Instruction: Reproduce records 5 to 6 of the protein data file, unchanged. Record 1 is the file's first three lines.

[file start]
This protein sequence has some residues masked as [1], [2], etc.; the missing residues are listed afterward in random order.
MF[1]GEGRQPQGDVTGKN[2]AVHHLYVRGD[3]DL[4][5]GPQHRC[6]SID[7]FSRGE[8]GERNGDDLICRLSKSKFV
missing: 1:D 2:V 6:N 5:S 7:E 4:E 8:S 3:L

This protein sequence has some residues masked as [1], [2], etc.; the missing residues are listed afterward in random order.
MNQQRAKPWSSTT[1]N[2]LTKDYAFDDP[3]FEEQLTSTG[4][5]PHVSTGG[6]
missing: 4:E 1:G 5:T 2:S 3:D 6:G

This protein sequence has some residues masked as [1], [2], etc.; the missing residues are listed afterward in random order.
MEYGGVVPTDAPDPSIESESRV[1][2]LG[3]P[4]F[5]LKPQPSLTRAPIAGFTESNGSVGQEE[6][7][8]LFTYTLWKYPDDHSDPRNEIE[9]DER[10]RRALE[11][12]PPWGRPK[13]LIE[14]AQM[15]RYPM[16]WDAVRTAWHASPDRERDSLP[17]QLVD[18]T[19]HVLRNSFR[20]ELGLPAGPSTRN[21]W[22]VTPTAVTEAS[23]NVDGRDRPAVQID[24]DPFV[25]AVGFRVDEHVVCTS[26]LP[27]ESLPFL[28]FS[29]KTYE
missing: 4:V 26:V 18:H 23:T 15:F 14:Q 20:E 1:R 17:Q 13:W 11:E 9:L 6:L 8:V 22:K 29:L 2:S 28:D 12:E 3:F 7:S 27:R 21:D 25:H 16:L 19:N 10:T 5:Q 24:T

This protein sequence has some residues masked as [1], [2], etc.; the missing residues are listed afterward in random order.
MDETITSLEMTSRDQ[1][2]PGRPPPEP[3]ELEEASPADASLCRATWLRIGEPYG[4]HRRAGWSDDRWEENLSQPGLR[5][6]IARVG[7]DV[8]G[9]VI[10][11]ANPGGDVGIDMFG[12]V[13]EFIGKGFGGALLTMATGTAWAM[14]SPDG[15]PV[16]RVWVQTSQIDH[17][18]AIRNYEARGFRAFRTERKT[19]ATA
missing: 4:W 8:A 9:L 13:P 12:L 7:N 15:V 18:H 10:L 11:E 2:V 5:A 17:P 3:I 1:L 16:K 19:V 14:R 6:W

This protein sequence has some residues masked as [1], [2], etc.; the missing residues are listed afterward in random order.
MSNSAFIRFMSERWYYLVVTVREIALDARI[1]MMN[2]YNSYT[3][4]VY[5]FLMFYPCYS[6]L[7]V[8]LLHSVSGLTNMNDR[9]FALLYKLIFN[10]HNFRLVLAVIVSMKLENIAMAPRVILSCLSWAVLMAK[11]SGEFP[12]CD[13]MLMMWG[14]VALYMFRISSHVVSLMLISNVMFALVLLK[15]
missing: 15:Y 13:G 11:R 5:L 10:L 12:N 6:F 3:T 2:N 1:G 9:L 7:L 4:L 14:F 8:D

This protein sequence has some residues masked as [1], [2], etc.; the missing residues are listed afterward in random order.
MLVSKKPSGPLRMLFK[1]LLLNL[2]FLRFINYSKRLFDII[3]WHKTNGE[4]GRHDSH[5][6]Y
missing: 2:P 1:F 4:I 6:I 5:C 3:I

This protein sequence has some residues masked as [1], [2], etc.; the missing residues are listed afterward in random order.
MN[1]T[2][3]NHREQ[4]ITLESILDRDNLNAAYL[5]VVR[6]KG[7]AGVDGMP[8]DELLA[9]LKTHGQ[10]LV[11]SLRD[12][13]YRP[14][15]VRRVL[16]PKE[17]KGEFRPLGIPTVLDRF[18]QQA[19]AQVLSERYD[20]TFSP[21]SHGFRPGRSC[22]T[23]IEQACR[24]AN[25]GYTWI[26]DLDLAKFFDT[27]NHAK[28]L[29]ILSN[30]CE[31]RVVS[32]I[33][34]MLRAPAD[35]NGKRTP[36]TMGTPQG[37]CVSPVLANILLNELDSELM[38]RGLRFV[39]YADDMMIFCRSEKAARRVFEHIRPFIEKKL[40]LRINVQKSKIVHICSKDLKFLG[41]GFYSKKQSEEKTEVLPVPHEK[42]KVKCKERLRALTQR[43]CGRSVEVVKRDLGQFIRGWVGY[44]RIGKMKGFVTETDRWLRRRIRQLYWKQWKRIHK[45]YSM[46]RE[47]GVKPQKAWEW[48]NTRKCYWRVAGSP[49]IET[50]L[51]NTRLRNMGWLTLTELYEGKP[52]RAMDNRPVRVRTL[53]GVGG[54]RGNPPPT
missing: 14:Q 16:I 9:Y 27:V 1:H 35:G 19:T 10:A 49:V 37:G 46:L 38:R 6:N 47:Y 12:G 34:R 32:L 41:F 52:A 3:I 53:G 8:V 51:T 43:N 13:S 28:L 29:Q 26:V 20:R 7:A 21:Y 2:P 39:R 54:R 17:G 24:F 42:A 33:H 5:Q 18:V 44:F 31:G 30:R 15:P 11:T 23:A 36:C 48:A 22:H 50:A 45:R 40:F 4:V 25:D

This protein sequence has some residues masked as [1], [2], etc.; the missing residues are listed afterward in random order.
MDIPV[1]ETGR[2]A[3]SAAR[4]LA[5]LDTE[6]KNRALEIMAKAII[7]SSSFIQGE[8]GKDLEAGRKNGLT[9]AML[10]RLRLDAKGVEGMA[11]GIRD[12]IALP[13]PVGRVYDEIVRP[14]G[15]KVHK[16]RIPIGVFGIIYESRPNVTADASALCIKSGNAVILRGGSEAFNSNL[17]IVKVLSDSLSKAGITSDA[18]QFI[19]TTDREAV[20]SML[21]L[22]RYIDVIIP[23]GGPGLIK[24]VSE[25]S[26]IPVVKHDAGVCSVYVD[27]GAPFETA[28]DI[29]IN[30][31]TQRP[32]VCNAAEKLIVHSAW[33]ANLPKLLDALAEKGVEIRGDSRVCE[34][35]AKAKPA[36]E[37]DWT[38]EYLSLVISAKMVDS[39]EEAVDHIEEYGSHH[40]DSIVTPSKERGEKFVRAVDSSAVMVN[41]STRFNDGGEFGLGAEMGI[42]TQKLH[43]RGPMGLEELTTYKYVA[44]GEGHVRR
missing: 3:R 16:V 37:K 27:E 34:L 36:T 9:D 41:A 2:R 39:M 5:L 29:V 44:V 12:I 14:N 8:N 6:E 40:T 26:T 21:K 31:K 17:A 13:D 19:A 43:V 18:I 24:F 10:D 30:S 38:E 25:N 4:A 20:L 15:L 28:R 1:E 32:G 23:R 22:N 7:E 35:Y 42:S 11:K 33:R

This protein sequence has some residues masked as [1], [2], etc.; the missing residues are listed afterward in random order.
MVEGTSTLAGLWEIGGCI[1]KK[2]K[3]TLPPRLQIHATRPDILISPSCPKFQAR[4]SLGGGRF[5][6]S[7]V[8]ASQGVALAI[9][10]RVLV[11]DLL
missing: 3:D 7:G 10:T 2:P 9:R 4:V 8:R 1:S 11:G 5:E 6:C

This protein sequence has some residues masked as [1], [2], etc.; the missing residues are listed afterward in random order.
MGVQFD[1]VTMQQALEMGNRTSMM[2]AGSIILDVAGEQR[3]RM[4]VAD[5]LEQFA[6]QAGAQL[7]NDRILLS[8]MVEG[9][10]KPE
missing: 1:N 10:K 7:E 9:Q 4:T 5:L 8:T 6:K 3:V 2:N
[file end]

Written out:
This protein sequence has some residues masked as [1], [2], etc.; the missing residues are listed afterward in random order.
MSNSAFIRFMSERWYYLVVTVREIALDARI[1]MMN[2]YNSYT[3][4]VY[5]FLMFYPCYS[6]L[7]V[8]LLHSVSGLTNMNDR[9]FALLYKLIFN[10]HNFRLVLAVIVSMKLENIAMAPRVILSCLSWAVLMAK[11]SGEFP[12]CD[13]MLMMWG[14]VALYMFRISSHVVSLMLISNVMFALVLLK[15]
missing: 15:Y 13:G 11:R 5:L 10:L 12:N 6:F 3:T 2:N 1:G 9:L 7:L 4:L 14:F 8:D

This protein sequence has some residues masked as [1], [2], etc.; the missing residues are listed afterward in random order.
MLVSKKPSGPLRMLFK[1]LLLNL[2]FLRFINYSKRLFDII[3]WHKTNGE[4]GRHDSH[5][6]Y
missing: 2:P 1:F 4:I 6:I 5:C 3:I